Guest Post by Malcolm Peart (first posted on CERM ® RISK INSIGHTS – reposted here with permission)
Are project risks round? Curved objects can be less controllable than planar ones as they pitch, roll and yaw; and the tighter their curves the more difficult control becomes. Even a truly planar surface is, geometrically, a curve but with an infinite radius. The Earth’s horizon, that imaginary plane perpendicular to its radius is considered by some to be ‘flat’ but in reality it’s a sphere so we can never see over the horizon. But what has this got to do with project risk?
Projects are finite undertakings and the chance of encountering every conceivable risk is unlikely and a project’s playing field is, or rather should be, reasonably flat. However, hypothetically, if a project has infinite scope, complexity, pace, and novelty etc. then the chances of meeting every conceivable risk will be at least unity.
Take the life on Earth as a ‘project’; every possible risk will eventually be realised. Many risks, no matter how improbable may well have been encountered by somebody, somewhere at some time. There are also projects at the cutting edge of technology and such edges are far from flat surfaces and, consequently, are fraught with risk.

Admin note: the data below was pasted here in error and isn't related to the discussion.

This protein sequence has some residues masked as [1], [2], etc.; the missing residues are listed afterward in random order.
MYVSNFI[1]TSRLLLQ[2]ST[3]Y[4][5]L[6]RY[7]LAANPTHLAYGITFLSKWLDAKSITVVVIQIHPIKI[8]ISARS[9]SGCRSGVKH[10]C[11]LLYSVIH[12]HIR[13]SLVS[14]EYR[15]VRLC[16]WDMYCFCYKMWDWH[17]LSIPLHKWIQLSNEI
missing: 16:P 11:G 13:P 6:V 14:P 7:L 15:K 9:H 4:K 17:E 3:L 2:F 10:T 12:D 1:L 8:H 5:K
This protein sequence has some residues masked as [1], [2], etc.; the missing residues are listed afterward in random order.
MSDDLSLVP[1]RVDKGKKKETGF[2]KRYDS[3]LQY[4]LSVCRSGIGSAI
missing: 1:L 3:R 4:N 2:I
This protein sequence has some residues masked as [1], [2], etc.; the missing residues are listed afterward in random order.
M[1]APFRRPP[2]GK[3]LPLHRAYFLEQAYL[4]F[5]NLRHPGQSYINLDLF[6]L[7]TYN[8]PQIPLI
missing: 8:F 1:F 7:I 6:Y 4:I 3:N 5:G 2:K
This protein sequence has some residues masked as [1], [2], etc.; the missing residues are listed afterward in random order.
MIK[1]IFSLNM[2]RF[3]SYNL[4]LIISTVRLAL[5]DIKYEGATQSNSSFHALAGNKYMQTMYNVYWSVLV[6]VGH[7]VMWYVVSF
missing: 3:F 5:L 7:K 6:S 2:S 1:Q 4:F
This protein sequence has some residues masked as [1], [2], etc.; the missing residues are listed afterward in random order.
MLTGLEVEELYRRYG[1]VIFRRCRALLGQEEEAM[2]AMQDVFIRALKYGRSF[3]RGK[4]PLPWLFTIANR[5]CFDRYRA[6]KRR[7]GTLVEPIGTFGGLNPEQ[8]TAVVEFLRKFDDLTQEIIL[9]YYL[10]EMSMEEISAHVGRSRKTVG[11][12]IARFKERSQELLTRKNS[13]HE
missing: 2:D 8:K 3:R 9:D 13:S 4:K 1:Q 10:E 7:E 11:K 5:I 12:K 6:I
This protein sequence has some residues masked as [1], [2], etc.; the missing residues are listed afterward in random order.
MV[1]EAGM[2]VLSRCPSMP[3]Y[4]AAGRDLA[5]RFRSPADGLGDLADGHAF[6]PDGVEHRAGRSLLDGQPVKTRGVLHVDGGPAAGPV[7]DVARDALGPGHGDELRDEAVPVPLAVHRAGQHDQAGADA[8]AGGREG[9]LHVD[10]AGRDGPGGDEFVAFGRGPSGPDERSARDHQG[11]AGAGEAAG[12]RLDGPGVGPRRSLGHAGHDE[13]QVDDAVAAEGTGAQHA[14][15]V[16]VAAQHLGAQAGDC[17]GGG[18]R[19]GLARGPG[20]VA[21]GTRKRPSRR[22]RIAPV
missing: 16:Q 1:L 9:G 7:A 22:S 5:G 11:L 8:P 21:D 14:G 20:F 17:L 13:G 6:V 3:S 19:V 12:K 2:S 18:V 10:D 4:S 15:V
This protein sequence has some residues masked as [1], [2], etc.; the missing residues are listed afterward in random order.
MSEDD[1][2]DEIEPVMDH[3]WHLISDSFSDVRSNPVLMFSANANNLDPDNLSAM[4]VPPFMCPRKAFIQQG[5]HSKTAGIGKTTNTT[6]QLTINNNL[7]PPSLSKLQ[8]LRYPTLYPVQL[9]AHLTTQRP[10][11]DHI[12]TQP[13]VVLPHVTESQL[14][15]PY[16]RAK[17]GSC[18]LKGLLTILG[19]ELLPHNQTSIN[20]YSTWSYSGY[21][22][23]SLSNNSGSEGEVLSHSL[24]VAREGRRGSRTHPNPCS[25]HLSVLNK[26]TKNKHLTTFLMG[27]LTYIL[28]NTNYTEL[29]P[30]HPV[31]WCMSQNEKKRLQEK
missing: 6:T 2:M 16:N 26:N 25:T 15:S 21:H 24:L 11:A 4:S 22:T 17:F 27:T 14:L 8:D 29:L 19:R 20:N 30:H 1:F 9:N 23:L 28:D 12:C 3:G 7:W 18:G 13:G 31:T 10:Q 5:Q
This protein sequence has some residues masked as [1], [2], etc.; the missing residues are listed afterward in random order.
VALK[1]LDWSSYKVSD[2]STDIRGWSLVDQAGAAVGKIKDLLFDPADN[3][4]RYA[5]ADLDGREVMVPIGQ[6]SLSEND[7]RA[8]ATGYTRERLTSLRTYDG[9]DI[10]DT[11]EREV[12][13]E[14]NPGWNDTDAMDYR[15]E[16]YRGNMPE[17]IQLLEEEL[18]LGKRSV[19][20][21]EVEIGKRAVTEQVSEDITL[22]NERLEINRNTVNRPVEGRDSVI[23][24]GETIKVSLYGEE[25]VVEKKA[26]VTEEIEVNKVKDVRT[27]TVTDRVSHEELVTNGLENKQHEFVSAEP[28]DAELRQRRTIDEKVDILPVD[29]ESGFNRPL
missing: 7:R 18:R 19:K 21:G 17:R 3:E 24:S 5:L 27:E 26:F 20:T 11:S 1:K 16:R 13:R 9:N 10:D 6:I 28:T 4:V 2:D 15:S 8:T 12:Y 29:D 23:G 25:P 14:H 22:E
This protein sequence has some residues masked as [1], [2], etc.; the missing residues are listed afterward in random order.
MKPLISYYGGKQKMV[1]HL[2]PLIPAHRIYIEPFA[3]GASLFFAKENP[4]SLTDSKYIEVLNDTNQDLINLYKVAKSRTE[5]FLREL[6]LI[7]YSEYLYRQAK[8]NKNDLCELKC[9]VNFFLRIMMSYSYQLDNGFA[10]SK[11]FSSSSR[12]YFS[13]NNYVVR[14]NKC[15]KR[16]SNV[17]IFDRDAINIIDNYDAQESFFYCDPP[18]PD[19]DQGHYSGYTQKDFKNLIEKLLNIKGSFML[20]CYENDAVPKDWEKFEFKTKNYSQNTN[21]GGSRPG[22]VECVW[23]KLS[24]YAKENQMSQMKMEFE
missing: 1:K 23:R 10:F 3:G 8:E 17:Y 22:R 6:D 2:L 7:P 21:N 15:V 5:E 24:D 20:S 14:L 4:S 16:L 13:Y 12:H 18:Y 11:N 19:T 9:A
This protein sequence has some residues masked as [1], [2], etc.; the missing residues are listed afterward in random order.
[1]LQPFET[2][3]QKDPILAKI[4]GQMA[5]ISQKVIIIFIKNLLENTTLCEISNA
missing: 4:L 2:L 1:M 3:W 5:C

Risk is also related to the extent that we can see, or sometimes, want to see. This, in turn, is related to the flatness, or rather the roundness of the surface or surfaces on which a project operates. Just consider the following when it comes to project risk and roundness:
Getting Round Things
We seek out efficiency and effectiveness in our work and we optimise things, but oftentimes it’s not so much a conscious effort but merely taking a few short-cuts. Clipping corners, or shaving off a few corners, or missing out steps in a process may seem like a good idea as we save time and costs. And while it may have seemed a good idea at the time was it a good thing to do?